Non-competes and Employment Agreements – Together or Separate


This article addresses a challenge that employers face in enforcing non-competition agreements that are attached to employees’ general employment contracts and will offer a solution, which will increase the probability of enforcement.  On the surface, the non-compete agreement appears to be a relatively straight forward contract, which provides that an employee will refrain from competing against his or her former employer within a certain geographic area for a predetermined amount of time.  However, this seemly simple agreement can be surprisingly hard to enforce.

In Massachusetts, over the last several years, non-compete agreements have seen increased scrutiny from the courts.  Not only are employers facing the traditional challenges of enforcement (reasonableness as to time, geography and scope) but employers are also facing a wave of theoretical arguments premised upon the idea that any restraint on trade is fundamentally unfair and against public policy.  Given this shifting legal landscape, an employer must use every angle available to increase the probability that the company’s non-compete agreements will be enforced.

In many situations, if not the majority, an employee’s non-compete clause is contained within his or her general employment contract.  On the surface, this appears to be reasonable.  Including the non-compete within the standard employment contract ensures that all the obligations of the parties are contained within one document.  However, this convenience can become problematic when employers seek enforcement of the non-compete clause in certain circumstances.

It is well established that a material breach by one party to a contract excuses the other party from further performance under that contract.  This principle of general contract law applies equally in the employment context.  Therefore, an employer’s breach of the employment agreement may discharge an employee from further obligations under his or her non-compete clause.  In fact, the courts have held that even if the employee continues to work for the employer after the employer’s material breach, the law holds that the employee then becomes an “at-will” employee without a governing employment agreement.  Not surprisingly, the “employer’s breach” has become a standard defense in non-compete litigation.  However, employers can easily avoid this pitfall.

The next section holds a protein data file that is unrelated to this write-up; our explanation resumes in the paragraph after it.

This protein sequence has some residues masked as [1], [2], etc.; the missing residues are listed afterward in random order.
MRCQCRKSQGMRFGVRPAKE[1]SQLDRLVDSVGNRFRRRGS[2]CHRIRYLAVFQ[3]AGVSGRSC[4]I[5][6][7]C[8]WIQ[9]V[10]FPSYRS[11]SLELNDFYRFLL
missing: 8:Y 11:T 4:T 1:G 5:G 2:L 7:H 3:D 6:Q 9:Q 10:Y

Massachusetts’ law states that if a non-compete provision is a separate agreement entered into between the parties, an employer’s breach of the general employment contract will not excuse an employee from his obligations under the separate and distinct non-compete agreement.  However, it should be noted that simply drafting the non-compete as a separate agreement is insufficient.  In order for the separate non-compete agreement to be enforceable there must be new and distinct consideration – separate from the consideration given for the general employment agreement.  Unfortunately, this step is often forgotten by employers and can result in prolonged litigation, and, more importantly, sabotage an otherwise well drafted non-compete clause.

To avoid this predicament, employers should: (1) make all non-compete clauses separate agreements; (2) resist the temptation to attach the non-compete to the employee’s standard employment agreement or other employment documents; and (3) give the employee new consideration for the separate and distinct non-compete agreement.  If the employer follows those simple steps, then, regardless of any problems with the general employment contract, the non-compete will stand on its own and have a better chance of being enforced.

Ward v. American Mut. Liab. Ins. Co., 15 Mass.App.Ct. 98 (1983).
Lantor Inc. v. Ellis, 9 Mass.L.Rptr. 221, *8 (1998); Ward, supra at 101.
Ward, supra at 101; Lantor Inc., supra at *8.
Lantor Inc., supra at *9 (1998).
Intertek Testing Services NA, Inc. v. Dash, 13 Mass.L.Rptr. 530 (2001); Williston on Contracts, § 39.2 at p. 512.
Dialogo LLC v. Bauza, 456 F.Supp.2d. 219, 226 (D. Mass., 2006).